There is a joke I like to play on my husband.
Sometimes he forgets, you see, and he tries to explain sports to me. This is not an easy task, because I take stubborn pride in my willful ignorance.
"The point of the game," he says, "is to get the ball through the goalposts."
I nod sagely.
"So let's start with the defensive line. Their job—"
"Wait." I try to look innocent when I ask questions like this, but I have no poker face. "If the point of the game is to get the ball through the goalposts, why have a defensive line? Wouldn't it be more efficient if all the players on the field helped move the ball?" While he's spluttering, I go on. "If everyone worked together, they could score in the thousands. Football could be even more efficient than basketball!"
This is blasphemy, I know, but it's awesome blasphemy. It's impossible to defend something like football on the grounds of efficiency. Even though an initial description might make you think that the point was to maximize the number of times that pigskin passes through poles, that isn't what the game's about.
So why do I write? There's a set of easy, pleasant answers that a demure author is supposed to give. "For the joy of it." "Because it is in my blood—I can't not write." Or: "Because I want to see my book on the shelves."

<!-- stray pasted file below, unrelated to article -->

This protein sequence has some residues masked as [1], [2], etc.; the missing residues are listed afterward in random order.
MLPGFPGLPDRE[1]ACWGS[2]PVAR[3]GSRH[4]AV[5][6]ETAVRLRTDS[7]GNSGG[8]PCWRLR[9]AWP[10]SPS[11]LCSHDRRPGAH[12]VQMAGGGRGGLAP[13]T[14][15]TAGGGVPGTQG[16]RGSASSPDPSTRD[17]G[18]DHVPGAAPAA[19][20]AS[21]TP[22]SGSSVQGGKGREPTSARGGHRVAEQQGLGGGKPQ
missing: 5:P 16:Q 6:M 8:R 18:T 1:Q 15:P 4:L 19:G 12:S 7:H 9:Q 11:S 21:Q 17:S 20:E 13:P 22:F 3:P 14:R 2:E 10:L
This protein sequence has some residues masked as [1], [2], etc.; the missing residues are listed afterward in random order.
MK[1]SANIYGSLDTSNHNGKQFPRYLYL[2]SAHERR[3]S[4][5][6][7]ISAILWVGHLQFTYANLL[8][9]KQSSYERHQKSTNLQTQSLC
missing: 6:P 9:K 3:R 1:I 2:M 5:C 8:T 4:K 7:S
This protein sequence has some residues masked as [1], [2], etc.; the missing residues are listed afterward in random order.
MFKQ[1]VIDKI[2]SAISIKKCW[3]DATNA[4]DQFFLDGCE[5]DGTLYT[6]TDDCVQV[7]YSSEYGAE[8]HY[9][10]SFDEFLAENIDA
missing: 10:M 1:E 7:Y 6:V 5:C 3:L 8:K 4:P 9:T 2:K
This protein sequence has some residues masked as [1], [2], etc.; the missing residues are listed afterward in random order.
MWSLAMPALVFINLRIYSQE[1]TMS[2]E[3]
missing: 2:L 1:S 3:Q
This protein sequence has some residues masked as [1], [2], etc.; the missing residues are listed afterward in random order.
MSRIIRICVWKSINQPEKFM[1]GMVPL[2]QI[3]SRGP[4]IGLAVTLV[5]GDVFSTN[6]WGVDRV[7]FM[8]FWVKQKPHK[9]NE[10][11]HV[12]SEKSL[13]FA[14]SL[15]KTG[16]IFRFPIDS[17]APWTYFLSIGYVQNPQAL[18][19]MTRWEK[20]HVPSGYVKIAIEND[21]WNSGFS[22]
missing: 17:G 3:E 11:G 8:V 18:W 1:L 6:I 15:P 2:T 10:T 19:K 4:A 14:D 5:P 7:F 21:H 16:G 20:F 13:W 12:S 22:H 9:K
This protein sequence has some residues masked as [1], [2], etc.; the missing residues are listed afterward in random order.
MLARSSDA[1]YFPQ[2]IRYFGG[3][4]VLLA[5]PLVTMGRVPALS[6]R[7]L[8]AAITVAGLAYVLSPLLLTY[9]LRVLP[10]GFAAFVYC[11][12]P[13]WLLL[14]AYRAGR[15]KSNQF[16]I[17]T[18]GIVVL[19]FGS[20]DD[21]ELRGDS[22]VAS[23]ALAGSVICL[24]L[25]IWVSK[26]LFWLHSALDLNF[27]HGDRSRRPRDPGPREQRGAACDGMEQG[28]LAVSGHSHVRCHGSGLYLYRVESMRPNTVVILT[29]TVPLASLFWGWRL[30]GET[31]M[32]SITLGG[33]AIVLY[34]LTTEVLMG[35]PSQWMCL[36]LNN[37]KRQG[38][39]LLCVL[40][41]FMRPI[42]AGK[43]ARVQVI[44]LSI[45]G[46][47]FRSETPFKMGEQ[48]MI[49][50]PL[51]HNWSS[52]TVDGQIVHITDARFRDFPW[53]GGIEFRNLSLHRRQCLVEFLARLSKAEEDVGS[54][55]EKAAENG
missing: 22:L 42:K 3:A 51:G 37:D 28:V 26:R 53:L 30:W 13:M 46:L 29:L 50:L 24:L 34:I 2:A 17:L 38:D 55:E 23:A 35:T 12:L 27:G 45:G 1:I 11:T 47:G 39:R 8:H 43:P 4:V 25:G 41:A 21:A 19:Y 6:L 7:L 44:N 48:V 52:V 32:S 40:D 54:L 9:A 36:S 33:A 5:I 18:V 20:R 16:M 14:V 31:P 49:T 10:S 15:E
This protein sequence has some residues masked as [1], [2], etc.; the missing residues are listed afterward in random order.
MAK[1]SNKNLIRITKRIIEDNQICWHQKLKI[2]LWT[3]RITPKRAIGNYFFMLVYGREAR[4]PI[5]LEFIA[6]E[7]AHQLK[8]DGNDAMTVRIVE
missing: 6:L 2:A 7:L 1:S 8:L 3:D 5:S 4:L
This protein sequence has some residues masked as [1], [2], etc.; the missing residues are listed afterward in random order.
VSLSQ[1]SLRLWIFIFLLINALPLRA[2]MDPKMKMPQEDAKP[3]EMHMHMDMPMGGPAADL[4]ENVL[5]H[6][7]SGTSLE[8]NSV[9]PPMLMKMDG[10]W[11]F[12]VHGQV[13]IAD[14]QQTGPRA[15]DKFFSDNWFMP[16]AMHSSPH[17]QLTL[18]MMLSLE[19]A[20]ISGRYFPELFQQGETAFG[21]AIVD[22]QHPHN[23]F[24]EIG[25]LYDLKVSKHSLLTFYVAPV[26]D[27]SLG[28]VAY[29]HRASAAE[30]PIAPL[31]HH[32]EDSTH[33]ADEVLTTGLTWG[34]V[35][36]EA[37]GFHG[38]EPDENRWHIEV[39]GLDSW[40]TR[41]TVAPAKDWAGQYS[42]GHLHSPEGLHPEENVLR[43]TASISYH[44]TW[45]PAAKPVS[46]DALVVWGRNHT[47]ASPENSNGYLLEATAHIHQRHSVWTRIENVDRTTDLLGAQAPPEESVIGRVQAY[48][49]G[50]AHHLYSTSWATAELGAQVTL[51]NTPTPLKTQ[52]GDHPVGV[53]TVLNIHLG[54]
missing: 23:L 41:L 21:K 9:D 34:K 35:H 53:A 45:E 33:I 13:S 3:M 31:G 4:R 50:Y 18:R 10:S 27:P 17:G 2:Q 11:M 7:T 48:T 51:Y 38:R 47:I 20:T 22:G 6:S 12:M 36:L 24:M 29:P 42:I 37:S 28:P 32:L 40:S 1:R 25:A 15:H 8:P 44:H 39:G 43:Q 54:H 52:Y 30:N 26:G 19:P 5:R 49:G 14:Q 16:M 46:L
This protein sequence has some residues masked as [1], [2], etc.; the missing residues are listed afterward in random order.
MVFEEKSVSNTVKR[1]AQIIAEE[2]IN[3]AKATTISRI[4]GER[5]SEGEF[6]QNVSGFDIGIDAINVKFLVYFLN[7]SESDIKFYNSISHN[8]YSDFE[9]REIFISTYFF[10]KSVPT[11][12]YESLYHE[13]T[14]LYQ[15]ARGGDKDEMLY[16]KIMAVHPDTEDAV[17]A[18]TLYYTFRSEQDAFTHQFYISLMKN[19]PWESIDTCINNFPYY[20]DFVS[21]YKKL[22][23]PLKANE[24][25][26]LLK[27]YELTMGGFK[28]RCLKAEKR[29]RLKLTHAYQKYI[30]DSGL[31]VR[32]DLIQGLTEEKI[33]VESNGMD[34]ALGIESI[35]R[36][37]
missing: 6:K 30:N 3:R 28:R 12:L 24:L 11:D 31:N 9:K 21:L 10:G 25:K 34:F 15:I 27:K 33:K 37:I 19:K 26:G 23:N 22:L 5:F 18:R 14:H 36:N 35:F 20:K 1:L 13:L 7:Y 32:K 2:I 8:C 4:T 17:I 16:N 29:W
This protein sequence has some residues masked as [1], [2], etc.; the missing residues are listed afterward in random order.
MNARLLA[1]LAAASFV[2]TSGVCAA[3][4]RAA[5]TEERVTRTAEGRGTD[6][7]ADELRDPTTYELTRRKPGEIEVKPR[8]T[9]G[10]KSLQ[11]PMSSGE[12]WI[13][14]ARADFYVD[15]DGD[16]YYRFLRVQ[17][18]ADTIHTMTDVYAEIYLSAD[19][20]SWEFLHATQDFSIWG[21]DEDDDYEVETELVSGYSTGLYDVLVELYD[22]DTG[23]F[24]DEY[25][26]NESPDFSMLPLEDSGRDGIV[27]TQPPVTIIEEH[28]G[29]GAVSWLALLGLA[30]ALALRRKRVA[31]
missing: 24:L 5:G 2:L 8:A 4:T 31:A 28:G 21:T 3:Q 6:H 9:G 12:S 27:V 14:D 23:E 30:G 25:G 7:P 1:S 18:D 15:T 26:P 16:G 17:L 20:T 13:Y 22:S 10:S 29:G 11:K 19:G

All those answers buy into the premise that the reward of writing is commensurate with the cost. It implies that, somehow, writing is the most efficient use of my time—that I maximize my happiness by writing books.
I do love writing, but I also hate it sometimes. Seeing my book on the shelves actually makes me nervous. And besides, I write romance—a genre my stuffier colleagues go out of their way to denigrate as something that doesn't require any particular creativity or intelligence.
Writing is hard. Writing romance is hard, no matter what anyone tells you. It's intellectually demanding. It's creatively hard. And it even requires its own set of analytically rigorous tools. Writing romance is the hardest thing that I have ever done—and I've done some crazy things.
I can push and push and push, and get absolutely nothing done. I can delete two months' work in one morning—and I have. It is precisely because it is so hard that I do it. It's not efficient. It's not gratifying. I'd have more fun playing computer games. If writing was just passing pigskin through poles over and over without any struggle, I'd move on—no matter the other benefits.
Writing is crazy and irrational. And, I guess, so am I.
Courtney Milan lives in the Pacific Northwest with her husband, a marginally trained dog, and an attack cat. Milan is the author of Trial by Desire, published in September by Harlequin. You can find out more about Courtney at www.courtneymilan.com.